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Gay chief executives come out winners

Despite difficulties in buttoned-down corridors of power, institutional and business CEOs aren't so willing to hide.

Alba Martinez, chief executive officer of the United Way of Southeastern Pennsylvania, didn't know her father was gay until he contracted AIDS and died when she was 21.

To the world, Antonio Martinez, an administrator at the University of Puerto Rico, was a heterosexual family man. Only when his disease was diagnosed, in 1986, did he reveal his secret life. Six months later, he was dead at 55.

The traumatic event "reaffirmed my belief in being true to yourself," says Alba Martinez, 45. "I felt really sad that my father had to lead a double life. Nobody should have to go through life hiding who they are."

In the buttoned-down business corridors of Philadelphia and other large cities, an increasing number of gay CEOs are not hiding anymore. Some, like Martinez and Sean Buffington, new president of the University of the Arts, have been open about their sexual orientation for their entire professional lives.

They are in the minority. Coming out is serious business in business. Especially for a CEO.

It can stall, or even derail, careers. It can spark backlash from clients or shareholders or boards of directors. It can trigger consumer boycotts or alumni mutinies.

For gay CEOs who keep their sexual orientation under wraps, much of that fear is self-generated, says Kirk Snyder, author of The G Quotient: Why Gay Executives Are Excelling as Leaders.

"That closet has become very familiar," says Snyder, 47, who came out 15 years ago. "You're not fooling anybody. Employees take their cues from you. Everybody knows, but nobody talks about it. We can't live that way anymore."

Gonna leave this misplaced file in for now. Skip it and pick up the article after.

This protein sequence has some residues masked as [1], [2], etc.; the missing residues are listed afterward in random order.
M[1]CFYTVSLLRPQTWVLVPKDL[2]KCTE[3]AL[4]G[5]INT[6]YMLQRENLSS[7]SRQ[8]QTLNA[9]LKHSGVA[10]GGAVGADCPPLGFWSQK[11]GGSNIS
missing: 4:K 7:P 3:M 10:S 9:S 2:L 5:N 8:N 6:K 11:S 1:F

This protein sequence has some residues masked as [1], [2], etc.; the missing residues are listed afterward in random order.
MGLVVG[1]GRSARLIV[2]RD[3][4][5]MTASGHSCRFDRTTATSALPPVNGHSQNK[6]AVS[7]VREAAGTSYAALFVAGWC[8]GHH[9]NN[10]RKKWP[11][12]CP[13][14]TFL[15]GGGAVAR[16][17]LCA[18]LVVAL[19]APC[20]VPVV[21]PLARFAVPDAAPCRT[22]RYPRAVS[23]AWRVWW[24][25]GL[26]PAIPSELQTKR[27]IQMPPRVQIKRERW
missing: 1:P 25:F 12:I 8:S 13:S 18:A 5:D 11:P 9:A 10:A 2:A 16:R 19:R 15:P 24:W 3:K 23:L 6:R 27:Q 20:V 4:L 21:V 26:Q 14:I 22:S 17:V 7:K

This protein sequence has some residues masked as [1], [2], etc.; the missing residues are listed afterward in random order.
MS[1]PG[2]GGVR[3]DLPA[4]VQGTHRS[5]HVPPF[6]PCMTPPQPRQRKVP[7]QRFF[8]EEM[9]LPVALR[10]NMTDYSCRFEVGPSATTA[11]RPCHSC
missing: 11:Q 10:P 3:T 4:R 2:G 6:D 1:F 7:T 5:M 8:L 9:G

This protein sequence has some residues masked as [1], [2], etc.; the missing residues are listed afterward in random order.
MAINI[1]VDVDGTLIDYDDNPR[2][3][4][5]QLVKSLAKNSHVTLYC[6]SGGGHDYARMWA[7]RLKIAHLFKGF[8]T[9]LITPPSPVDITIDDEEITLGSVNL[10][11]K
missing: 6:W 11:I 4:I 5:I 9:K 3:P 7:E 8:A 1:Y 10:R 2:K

Still, not a single CEO of a Fortune 500 company is openly gay, according to Snyder's research. He says he knows of five who are closeted, however, and he predicts that at least one of them will come out within five years.

Five openly gay CEOs in Philadelphia were interviewed for this article. An equal number declined. Despite being out to their companies and to the gay community at large, several said they weren't comfortable, or weren't ready, to be totally public.

One said she wanted the spotlight to be on her company, not on her, regardless of her sexuality. Another was advised by his company not to participate. All agreed it was more difficult to be out in the business world.

Difficulty aside, "I would never even consider working in an environment where I couldn't be open about who I am," says Martinez, former commissioner of Philadelphia's Department of Human Services, the city's largest operating department, and a former columnist for the Philadelphia Daily News.